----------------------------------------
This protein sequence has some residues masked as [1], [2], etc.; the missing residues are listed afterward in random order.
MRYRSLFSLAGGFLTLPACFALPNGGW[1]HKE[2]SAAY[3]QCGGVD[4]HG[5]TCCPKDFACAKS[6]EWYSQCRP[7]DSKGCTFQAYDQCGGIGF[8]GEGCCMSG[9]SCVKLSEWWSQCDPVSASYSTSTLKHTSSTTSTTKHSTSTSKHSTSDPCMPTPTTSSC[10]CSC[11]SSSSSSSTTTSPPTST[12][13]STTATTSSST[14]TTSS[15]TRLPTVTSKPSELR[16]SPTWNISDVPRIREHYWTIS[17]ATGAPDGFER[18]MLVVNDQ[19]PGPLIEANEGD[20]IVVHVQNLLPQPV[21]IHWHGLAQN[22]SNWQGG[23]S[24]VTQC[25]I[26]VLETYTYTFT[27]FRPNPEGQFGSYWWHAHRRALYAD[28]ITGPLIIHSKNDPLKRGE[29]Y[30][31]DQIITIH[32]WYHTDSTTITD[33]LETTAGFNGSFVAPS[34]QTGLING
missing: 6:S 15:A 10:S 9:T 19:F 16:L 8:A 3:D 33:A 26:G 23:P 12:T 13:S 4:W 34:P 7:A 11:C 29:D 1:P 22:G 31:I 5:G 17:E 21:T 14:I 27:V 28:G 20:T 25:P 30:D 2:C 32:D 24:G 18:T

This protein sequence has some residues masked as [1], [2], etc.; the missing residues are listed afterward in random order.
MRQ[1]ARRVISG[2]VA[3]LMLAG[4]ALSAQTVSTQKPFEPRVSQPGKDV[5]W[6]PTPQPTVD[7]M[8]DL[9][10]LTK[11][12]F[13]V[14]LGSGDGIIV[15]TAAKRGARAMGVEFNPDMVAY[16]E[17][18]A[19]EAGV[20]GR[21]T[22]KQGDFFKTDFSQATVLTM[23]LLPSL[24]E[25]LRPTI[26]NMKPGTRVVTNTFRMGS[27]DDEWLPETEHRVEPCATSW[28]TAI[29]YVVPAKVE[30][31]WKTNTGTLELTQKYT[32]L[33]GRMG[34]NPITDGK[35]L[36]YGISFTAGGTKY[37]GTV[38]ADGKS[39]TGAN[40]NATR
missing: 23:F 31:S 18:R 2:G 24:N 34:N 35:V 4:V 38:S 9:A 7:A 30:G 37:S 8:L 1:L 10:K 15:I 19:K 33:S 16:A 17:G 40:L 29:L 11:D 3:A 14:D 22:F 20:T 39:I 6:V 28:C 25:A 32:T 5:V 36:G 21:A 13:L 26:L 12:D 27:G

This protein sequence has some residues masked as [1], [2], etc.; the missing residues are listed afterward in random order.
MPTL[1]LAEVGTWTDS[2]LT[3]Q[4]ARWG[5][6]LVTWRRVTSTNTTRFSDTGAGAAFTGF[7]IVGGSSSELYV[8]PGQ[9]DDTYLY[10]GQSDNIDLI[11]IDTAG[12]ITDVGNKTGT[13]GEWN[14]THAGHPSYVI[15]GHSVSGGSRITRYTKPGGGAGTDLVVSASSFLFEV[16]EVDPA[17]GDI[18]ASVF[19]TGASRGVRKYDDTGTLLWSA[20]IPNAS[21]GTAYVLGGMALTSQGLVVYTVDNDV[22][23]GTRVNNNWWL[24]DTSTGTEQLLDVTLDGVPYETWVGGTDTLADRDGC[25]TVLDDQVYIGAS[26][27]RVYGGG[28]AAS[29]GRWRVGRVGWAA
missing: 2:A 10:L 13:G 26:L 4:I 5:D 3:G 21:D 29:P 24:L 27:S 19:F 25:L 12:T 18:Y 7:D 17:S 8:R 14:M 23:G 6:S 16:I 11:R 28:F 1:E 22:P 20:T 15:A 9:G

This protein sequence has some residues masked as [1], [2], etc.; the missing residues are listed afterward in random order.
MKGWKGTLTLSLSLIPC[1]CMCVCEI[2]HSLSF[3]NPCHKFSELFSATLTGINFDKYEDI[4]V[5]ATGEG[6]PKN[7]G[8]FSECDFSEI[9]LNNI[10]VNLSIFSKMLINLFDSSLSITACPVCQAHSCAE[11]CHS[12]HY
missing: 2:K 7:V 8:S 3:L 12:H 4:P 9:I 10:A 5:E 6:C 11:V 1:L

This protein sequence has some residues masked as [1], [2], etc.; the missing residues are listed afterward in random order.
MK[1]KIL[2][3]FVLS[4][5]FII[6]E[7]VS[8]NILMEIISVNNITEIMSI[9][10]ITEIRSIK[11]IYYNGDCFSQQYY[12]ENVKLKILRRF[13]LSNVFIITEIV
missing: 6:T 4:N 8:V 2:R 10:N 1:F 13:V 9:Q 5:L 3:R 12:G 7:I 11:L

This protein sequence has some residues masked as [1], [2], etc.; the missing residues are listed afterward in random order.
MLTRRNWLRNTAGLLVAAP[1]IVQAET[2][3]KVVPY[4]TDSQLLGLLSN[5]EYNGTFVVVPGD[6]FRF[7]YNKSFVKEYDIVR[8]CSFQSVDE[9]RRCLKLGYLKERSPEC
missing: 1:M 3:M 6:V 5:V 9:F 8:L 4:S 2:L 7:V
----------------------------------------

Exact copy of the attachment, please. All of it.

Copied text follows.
This protein sequence has some residues masked as [1], [2], etc.; the missing residues are listed afterward in random order.
MRYRSLFSLAGGFLTLPACFALPNGGW[1]HKE[2]SAAY[3]QCGGVD[4]HG[5]TCCPKDFACAKS[6]EWYSQCRP[7]DSKGCTFQAYDQCGGIGF[8]GEGCCMSG[9]SCVKLSEWWSQCDPVSASYSTSTLKHTSSTTSTTKHSTSTSKHSTSDPCMPTPTTSSC[10]CSC[11]SSSSSSSTTTSPPTST[12][13]STTATTSSST[14]TTSS[15]TRLPTVTSKPSELR[16]SPTWNISDVPRIREHYWTIS[17]ATGAPDGFER[18]MLVVNDQ[19]PGPLIEANEGD[20]IVVHVQNLLPQPV[21]IHWHGLAQN[22]SNWQGG[23]S[24]VTQC[25]I[26]VLETYTYTFT[27]FRPNPEGQFGSYWWHAHRRALYAD[28]ITGPLIIHSKNDPLKRGE[29]Y[30][31]DQIITIH[32]WYHTDSTTITD[33]LETTAGFNGSFVAPS[34]QTGLING
missing: 6:S 15:A 10:S 9:T 19:F 16:L 8:A 3:D 33:A 26:G 23:P 12:T 13:S 4:W 34:P 7:A 11:C 29:D 1:P 22:G 31:I 5:G 17:E 21:T 14:I 27:V 28:G 20:T 25:P 30:D 2:C 32:D 24:G 18:T

This protein sequence has some residues masked as [1], [2], etc.; the missing residues are listed afterward in random order.
MRQ[1]ARRVISG[2]VA[3]LMLAG[4]ALSAQTVSTQKPFEPRVSQPGKDV[5]W[6]PTPQPTVD[7]M[8]DL[9][10]LTK[11][12]F[13]V[14]LGSGDGIIV[15]TAAKRGARAMGVEFNPDMVAY[16]E[17][18]A[19]EAGV[20]GR[21]T[22]KQGDFFKTDFSQATVLTM[23]LLPSL[24]E[25]LRPTI[26]NMKPGTRVVTNTFRMGS[27]DDEWLPETEHRVEPCATSW[28]TAI[29]YVVPAKVE[30][31]WKTNTGTLELTQKYT[32]L[33]GRMG[34]NPITDGK[35]L[36]YGISFTAGGTKY[37]GTV[38]ADGKS[39]TGAN[40]NATR
missing: 23:F 31:S 18:R 2:G 24:N 34:N 35:V 4:V 38:S 9:A 7:A 30:G 37:S 8:L 1:L 10:K 15:I 19:K 33:S 16:A 17:G 40:L 29:L 11:D 3:A 14:D 22:F 20:T 39:I 6:V 28:C 25:A 32:T 5:V 36:G 21:A 13:L 26:L 12:D 27:G

This protein sequence has some residues masked as [1], [2], etc.; the missing residues are listed afterward in random order.
MPTL[1]LAEVGTWTDS[2]LT[3]Q[4]ARWG[5][6]LVTWRRVTSTNTTRFSDTGAGAAFTGF[7]IVGGSSSELYV[8]PGQ[9]DDTYLY[10]GQSDNIDLI[11]IDTAG[12]ITDVGNKTGT[13]GEWN[14]THAGHPSYVI[15]GHSVSGGSRITRYTKPGGGAGTDLVVSASSFLFEV[16]EVDPA[17]GDI[18]ASVF[19]TGASRGVRKYDDTGTLLWSA[20]IPNAS[21]GTAYVLGGMALTSQGLVVYTVDNDV[22][23]GTRVNNNWWL[24]DTSTGTEQLLDVTLDGVPYETWVGGTDTLADRDGC[25]TVLDDQVYIGAS[26][27]RVYGGG[28]AAS[29]GRWRVGRVGWAA
missing: 2:A 10:L 13:G 26:L 4:I 5:D 3:G 21:D 29:P 24:L 27:S 19:F 25:L 12:T 18:Y 7:D 17:S 8:R 14:M 23:G 6:S 16:I 11:R 28:F 1:E 22:P 20:T 15:A 9:G

This protein sequence has some residues masked as [1], [2], etc.; the missing residues are listed afterward in random order.
MKGWKGTLTLSLSLIPC[1]CMCVCEI[2]HSLSF[3]NPCHKFSELFSATLTGINFDKYEDI[4]V[5]ATGEG[6]PKN[7]G[8]FSECDFSEI[9]LNNI[10]VNLSIFSKMLINLFDSSLSITACPVCQAHSCAE[11]CHS[12]HY
missing: 2:K 7:V 8:S 3:L 12:H 4:P 9:I 10:A 5:E 6:C 11:V 1:L

This protein sequence has some residues masked as [1], [2], etc.; the missing residues are listed afterward in random order.
MK[1]KIL[2][3]FVLS[4][5]FII[6]E[7]VS[8]NILMEIISVNNITEIMSI[9][10]ITEIRSIK[11]IYYNGDCFSQQYY[12]ENVKLKILRRF[13]LSNVFIITEIV
missing: 6:T 4:N 8:V 2:R 10:N 1:F 13:V 9:Q 5:L 3:R 12:G 7:I 11:L

This protein sequence has some residues masked as [1], [2], etc.; the missing residues are listed afterward in random order.
MLTRRNWLRNTAGLLVAAP[1]IVQAET[2][3]KVVPY[4]TDSQLLGLLSN[5]EYNGTFVVVPGD[6]FRF[7]YNKSFVKEYDIVR[8]CSFQSVDE[9]RRCLKLGYLKERSPEC
missing: 1:M 3:M 6:V 5:V 9:F 8:L 4:S 2:L 7:V